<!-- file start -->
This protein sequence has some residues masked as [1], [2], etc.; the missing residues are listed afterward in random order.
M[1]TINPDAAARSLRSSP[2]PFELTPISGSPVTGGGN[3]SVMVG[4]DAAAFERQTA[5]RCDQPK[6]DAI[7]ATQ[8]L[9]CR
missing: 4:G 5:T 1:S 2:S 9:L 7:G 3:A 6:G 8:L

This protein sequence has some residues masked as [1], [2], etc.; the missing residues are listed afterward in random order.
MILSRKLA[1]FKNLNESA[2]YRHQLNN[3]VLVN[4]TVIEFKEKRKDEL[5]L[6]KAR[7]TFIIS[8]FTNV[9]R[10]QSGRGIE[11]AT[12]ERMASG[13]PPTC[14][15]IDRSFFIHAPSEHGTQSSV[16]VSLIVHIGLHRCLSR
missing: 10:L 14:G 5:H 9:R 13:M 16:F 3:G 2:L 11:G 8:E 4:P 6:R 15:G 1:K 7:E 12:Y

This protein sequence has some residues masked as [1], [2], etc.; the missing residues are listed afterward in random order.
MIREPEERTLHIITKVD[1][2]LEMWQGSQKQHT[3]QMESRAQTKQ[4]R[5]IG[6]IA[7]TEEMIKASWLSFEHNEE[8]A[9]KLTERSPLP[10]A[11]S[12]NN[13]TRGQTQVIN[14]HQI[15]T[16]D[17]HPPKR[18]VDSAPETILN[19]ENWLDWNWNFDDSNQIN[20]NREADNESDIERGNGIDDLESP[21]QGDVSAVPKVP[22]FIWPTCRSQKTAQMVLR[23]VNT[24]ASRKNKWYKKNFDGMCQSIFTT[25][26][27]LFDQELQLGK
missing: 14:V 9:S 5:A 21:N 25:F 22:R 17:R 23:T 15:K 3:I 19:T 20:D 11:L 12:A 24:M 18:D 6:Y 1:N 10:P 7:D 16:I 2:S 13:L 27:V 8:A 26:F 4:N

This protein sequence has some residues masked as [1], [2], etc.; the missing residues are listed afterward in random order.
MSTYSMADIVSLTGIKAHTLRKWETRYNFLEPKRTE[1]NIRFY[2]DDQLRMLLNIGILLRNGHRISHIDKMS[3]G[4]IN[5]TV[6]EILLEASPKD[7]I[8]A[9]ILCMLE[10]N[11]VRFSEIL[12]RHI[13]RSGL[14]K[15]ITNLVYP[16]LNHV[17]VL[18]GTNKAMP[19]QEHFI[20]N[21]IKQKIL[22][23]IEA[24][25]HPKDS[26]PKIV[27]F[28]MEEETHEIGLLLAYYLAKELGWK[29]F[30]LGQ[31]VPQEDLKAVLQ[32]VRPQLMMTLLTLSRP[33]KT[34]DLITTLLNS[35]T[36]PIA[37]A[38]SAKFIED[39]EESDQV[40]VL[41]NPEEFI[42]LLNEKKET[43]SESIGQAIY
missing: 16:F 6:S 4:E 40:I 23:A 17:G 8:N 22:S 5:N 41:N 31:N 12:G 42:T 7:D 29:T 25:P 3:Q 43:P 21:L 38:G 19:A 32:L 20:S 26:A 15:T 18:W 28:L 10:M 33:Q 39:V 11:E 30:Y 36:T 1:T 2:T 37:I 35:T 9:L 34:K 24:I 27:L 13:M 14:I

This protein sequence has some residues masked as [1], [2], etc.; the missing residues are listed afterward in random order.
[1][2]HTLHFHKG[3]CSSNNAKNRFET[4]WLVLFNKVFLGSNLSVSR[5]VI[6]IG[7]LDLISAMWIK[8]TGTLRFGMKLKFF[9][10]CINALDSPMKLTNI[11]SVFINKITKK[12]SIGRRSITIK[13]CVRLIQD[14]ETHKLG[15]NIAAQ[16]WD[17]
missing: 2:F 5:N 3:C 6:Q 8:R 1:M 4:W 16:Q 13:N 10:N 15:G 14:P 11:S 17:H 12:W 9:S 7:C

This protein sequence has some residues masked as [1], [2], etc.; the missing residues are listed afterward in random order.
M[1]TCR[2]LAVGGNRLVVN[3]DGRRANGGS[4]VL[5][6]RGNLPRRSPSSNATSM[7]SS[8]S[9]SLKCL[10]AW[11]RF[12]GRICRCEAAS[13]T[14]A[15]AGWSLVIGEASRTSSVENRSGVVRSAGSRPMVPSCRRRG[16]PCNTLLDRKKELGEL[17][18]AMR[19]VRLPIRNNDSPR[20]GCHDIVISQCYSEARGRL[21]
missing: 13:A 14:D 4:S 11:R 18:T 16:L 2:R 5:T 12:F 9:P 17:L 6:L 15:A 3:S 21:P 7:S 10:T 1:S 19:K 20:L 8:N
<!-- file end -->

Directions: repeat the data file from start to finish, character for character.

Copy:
This protein sequence has some residues masked as [1], [2], etc.; the missing residues are listed afterward in random order.
M[1]TINPDAAARSLRSSP[2]PFELTPISGSPVTGGGN[3]SVMVG[4]DAAAFERQTA[5]RCDQPK[6]DAI[7]ATQ[8]L[9]CR
missing: 4:G 5:T 1:S 2:S 9:L 7:G 3:A 6:G 8:L

This protein sequence has some residues masked as [1], [2], etc.; the missing residues are listed afterward in random order.
MILSRKLA[1]FKNLNESA[2]YRHQLNN[3]VLVN[4]TVIEFKEKRKDEL[5]L[6]KAR[7]TFIIS[8]FTNV[9]R[10]QSGRGIE[11]AT[12]ERMASG[13]PPTC[14][15]IDRSFFIHAPSEHGTQSSV[16]VSLIVHIGLHRCLSR
missing: 10:L 14:G 5:H 9:R 13:M 16:F 3:G 2:L 11:G 8:E 4:P 6:R 15:G 1:K 7:E 12:Y

This protein sequence has some residues masked as [1], [2], etc.; the missing residues are listed afterward in random order.
MIREPEERTLHIITKVD[1][2]LEMWQGSQKQHT[3]QMESRAQTKQ[4]R[5]IG[6]IA[7]TEEMIKASWLSFEHNEE[8]A[9]KLTERSPLP[10]A[11]S[12]NN[13]TRGQTQVIN[14]HQI[15]T[16]D[17]HPPKR[18]VDSAPETILN[19]ENWLDWNWNFDDSNQIN[20]NREADNESDIERGNGIDDLESP[21]QGDVSAVPKVP[22]FIWPTCRSQKTAQMVLR[23]VNT[24]ASRKNKWYKKNFDGMCQSIFTT[25][26][27]LFDQELQLGK
missing: 14:V 9:S 5:A 21:N 25:F 22:R 17:R 23:T 15:K 3:I 19:T 20:D 11:L 12:A 24:M 18:D 6:Y 1:N 10:P 7:D 16:I 2:S 13:L 27:V 8:A 26:F 4:N

This protein sequence has some residues masked as [1], [2], etc.; the missing residues are listed afterward in random order.
MSTYSMADIVSLTGIKAHTLRKWETRYNFLEPKRTE[1]NIRFY[2]DDQLRMLLNIGILLRNGHRISHIDKMS[3]G[4]IN[5]TV[6]EILLEASPKD[7]I[8]A[9]ILCMLE[10]N[11]VRFSEIL[12]RHI[13]RSGL[14]K[15]ITNLVYP[16]LNHV[17]VL[18]GTNKAMP[19]QEHFI[20]N[21]IKQKIL[22][23]IEA[24][25]HPKDS[26]PKIV[27]F[28]MEEETHEIGLLLAYYLAKELGWK[29]F[30]LGQ[31]VPQEDLKAVLQ[32]VRPQLMMTLLTLSRP[33]KT[34]DLITTLLNS[35]T[36]PIA[37]A[38]SAKFIED[39]EESDQV[40]VL[41]NPEEFI[42]LLNEKKET[43]SESIGQAIY
missing: 16:F 6:S 4:E 40:I 23:A 17:G 8:N 22:S 5:N 41:N 31:N 12:G 42:T 7:D 29:T 25:P 3:Q 43:P 21:L 38:G 19:A 32:L 20:S 26:A 15:T 18:W 28:L 10:M 33:Q 39:V 11:E 30:Y 36:T 1:T 2:T 37:I 35:T 9:L 34:K 24:I 27:L 13:M 14:I

This protein sequence has some residues masked as [1], [2], etc.; the missing residues are listed afterward in random order.
[1][2]HTLHFHKG[3]CSSNNAKNRFET[4]WLVLFNKVFLGSNLSVSR[5]VI[6]IG[7]LDLISAMWIK[8]TGTLRFGMKLKFF[9][10]CINALDSPMKLTNI[11]SVFINKITKK[12]SIGRRSITIK[13]CVRLIQD[14]ETHKLG[15]NIAAQ[16]WD[17]
missing: 2:F 5:N 3:C 6:Q 8:R 1:M 4:W 16:Q 13:N 10:N 15:G 14:P 11:S 17:H 12:W 9:S 7:C

This protein sequence has some residues masked as [1], [2], etc.; the missing residues are listed afterward in random order.
M[1]TCR[2]LAVGGNRLVVN[3]DGRRANGGS[4]VL[5][6]RGNLPRRSPSSNATSM[7]SS[8]S[9]SLKCL[10]AW[11]RF[12]GRICRCEAAS[13]T[14]A[15]AGWSLVIGEASRTSSVENRSGVVRSAGSRPMVPSCRRRG[16]PCNTLLDRKKELGEL[17][18]AMR[19]VRLPIRNNDSPR[20]GCHDIVISQCYSEARGRL[21]
missing: 13:A 14:D 4:S 11:R 18:T 16:L 2:R 5:T 12:F 9:P 17:L 6:L 15:A 3:S 21:P 7:S 10:T 1:S 19:K 20:L 8:N